Sunday, April 5, 2009
Using The MACD
The above chart shows my interpretation of the MACD for the QQQQ since October 2008 according to the methods explained in Gerald Appel's (the inventor the MACD) book "Technical Analysis".
After being in a strong downtrend in September and October, the MACD gave a positive divergence buy signal on 11/25/08. Entering long on the open the next day at 27.88, traders would have remained long until hitting the downtrending 50dema on 1/2/09 with an exit on the open the next day at 30.82 for a profit of 10.55%.
With the 50dema still in a downtrend, the next signal is a short on 1/13/09, entry at 29.17 and stop above the 1/6/09 high. Traders should not have been stopped out as the stop should have been placed more than 0.10 to 0.25 above the high. A second short signal on 2/17/09, entry at 29.41 and stop above the 2/10/09 high, gave a chance to add to short positions or to initiate new ones for those that missed the first one. While there was significant talk at the time about about much lower lows for the indexes, the inability of the Qs to penetrate below the 11/20/09 low was a strong indication to cover short positions. Exiting on the open on 3/10/09 at 26.26 gave a profit of 9.98% and 10.70% resectively.
The last signal occured on 3/12/09 and was a positive divergence buy signal, entry at 28.68 and stop below the 3/9/09 low. The purists who might say that this was not a positive divergence because the March low did not go below the November low are missing the big picture. The Qs did form a positive divergence with the October low, and since almost every other major index did fall below the November lows and also had positive divergence buy signals, the signal for the Qs is valid. The Qs are currently at 32.35 and up 12.80% for a compounded return of 37.15% since November.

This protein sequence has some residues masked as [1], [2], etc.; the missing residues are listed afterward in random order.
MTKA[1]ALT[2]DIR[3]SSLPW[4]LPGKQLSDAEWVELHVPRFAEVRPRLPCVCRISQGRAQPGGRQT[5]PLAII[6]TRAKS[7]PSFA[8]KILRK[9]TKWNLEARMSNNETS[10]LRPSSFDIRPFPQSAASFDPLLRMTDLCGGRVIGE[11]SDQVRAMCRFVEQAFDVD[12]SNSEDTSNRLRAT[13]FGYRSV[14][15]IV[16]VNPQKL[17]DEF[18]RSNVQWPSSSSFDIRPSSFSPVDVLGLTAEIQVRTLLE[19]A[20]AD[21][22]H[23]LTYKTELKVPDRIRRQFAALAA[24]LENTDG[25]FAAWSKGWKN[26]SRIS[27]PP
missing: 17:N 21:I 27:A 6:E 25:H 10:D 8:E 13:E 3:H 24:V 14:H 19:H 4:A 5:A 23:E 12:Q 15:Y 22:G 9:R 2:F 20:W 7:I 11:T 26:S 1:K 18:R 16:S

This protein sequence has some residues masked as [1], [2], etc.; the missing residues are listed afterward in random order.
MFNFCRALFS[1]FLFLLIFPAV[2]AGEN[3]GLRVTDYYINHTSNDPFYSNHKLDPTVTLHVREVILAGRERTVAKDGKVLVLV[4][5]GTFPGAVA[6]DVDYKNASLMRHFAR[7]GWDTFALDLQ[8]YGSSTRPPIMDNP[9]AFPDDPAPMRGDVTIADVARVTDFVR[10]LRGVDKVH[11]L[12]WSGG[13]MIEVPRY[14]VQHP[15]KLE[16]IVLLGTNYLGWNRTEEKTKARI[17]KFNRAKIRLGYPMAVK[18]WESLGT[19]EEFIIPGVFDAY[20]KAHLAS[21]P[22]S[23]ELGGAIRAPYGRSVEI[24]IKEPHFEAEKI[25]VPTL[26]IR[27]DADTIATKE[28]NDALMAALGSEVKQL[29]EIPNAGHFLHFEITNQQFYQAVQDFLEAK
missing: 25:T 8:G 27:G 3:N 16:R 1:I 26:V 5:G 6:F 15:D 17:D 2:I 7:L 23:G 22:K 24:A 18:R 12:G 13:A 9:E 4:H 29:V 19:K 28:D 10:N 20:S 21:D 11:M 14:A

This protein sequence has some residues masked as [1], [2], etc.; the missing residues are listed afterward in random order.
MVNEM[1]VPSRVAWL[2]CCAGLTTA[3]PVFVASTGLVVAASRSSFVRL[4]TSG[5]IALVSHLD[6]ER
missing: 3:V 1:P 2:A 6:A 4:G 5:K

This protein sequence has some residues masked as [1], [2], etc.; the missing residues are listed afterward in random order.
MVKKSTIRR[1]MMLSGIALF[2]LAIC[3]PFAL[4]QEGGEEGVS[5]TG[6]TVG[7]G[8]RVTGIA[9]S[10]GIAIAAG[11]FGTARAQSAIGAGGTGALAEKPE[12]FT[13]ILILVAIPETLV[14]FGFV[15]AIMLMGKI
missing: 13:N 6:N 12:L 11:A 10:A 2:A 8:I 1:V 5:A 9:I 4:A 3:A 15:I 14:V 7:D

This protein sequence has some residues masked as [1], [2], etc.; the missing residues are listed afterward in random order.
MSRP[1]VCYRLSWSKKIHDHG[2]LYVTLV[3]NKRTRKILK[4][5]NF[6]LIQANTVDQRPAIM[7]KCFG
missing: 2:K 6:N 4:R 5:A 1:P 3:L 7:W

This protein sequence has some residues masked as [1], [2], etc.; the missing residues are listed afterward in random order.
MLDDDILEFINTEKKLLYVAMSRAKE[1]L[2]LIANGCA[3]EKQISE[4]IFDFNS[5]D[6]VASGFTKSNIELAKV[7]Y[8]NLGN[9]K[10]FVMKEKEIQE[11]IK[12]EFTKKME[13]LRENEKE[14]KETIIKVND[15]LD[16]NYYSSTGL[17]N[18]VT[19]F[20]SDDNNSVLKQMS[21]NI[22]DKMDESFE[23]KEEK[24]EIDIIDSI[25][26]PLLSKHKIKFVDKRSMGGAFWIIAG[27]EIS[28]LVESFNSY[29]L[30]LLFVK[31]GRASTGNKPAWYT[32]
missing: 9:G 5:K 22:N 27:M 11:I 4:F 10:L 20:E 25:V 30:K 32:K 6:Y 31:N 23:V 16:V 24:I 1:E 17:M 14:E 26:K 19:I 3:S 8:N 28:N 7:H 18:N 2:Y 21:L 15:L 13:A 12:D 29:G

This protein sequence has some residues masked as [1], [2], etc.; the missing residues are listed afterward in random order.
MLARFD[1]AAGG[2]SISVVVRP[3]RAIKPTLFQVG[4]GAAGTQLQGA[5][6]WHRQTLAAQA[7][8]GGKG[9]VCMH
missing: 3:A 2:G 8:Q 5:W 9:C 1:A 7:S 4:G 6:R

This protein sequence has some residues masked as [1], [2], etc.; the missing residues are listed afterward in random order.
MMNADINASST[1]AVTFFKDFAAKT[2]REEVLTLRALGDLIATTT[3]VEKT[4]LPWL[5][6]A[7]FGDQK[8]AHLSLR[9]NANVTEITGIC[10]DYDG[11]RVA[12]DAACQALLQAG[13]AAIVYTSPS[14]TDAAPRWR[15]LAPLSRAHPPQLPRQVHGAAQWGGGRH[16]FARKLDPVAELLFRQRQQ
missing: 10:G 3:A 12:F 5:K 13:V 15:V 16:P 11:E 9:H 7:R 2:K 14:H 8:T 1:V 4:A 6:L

From Appel's book, "If there are no negative divergences ...., you can bypass the first sell signal that takes place." Appel also advises using a 19-39-9 MACD for selling and trailing a stop at the 50dema. I have not found the 19-39 to be that useful, although it does work. So traders should be content to ride out this trend as the 50dema has turned up. Rather than trailing a stop right at the 50dema, traders can use a ratchet stop. The stop should be placed under the last swing low that successfully tests the 50dema after a breakout to new rally highs.
Alternatively, traders may want to take all or partial profits at the currently declining 200dema, and look to re-enter long positions at the 50dema. A careful examination of the volume and market action as the 200dema is approached can help with the decision making, but plan what you're going to do ahead of time.
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Good trading next week.
Posted by R. Craig Pritchard at 9:14 AM